The first part is to select some colours. For me, I prefer window decorations to be subtle … grey scale; the window decorations should disappear until you focus on them. And I’m choosing to have a lighter grey for focused windows, and darker for others. The colours are set in the default-theme.lua file :-

theme.titlebar_fg_normal = "#000000"
theme.titlebar_fg_focus = "#000000"

theme.titlebar_bg_normal = "#cccccc"
theme.titlebar_bg_focus = "#e8e8e8"

The next step is to restrict the number of buttons that appear in the title bar – this is of course a matter of choice, but personally I believe that there are too many buttons by default. This is done within the main configuration file and by deleting the buttons you wish removed, which in my case means removing the lines :-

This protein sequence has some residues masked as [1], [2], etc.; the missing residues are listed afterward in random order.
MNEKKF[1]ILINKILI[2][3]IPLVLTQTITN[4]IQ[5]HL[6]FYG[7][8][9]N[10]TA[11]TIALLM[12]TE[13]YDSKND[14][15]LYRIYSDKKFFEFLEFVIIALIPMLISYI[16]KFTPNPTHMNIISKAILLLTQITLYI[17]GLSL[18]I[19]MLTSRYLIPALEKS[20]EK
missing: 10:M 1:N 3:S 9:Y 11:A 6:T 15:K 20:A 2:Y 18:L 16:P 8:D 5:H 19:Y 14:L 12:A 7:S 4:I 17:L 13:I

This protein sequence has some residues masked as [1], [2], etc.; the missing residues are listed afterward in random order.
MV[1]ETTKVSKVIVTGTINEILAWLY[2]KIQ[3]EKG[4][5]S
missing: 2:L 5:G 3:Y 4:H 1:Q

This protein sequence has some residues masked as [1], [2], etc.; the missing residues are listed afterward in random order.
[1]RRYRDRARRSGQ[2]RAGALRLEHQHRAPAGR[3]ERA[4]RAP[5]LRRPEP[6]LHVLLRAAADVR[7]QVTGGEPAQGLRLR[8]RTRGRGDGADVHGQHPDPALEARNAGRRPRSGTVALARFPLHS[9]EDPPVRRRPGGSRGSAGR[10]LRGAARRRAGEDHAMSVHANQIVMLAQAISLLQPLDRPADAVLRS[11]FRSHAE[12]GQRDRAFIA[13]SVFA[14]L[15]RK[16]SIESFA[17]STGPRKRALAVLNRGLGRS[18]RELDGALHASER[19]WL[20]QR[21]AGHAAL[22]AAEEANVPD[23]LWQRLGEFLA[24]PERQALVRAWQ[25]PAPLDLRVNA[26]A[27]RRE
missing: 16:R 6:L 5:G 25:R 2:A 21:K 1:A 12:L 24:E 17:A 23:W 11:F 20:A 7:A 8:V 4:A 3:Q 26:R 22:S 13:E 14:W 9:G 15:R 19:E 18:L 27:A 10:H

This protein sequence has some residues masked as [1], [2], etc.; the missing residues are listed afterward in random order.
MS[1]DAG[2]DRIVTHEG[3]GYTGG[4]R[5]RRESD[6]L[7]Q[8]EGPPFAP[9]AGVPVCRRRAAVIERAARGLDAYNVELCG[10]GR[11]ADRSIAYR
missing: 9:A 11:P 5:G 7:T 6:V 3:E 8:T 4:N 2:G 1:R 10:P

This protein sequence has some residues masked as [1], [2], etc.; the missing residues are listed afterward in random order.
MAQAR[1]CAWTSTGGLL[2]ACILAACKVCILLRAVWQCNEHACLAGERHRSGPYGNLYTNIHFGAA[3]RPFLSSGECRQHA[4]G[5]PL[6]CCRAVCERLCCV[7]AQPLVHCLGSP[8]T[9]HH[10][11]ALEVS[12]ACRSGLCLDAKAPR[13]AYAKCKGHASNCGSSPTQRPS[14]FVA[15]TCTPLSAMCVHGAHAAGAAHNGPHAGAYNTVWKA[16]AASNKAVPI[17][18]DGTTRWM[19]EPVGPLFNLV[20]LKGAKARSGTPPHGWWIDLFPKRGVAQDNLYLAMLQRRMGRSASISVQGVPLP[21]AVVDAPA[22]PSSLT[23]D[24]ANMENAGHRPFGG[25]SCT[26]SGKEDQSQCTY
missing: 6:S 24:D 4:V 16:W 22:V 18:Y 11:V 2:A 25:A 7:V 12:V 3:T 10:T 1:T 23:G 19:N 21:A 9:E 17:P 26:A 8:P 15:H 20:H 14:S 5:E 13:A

Lastly, and in keeping with making the titlebar less obtrusive, there’s shrinking the titlebar to a sensible size :-

awful.titlebar(c, { size=16 })

Which is added after the line: awful.titlebar(c):set_widget(layout) (it could be merged). There are two features I’d like to use with no method easy enough for a thicko like me to spot :-

  1. There seems no obvious way to put the title bar on the left (or right) side of the window; it seems an obvious thing to try given that screens are usually far wider than tall. There are hints that there is an attribute (if that’s the right word) called “position”, but I don’t see a way of setting it.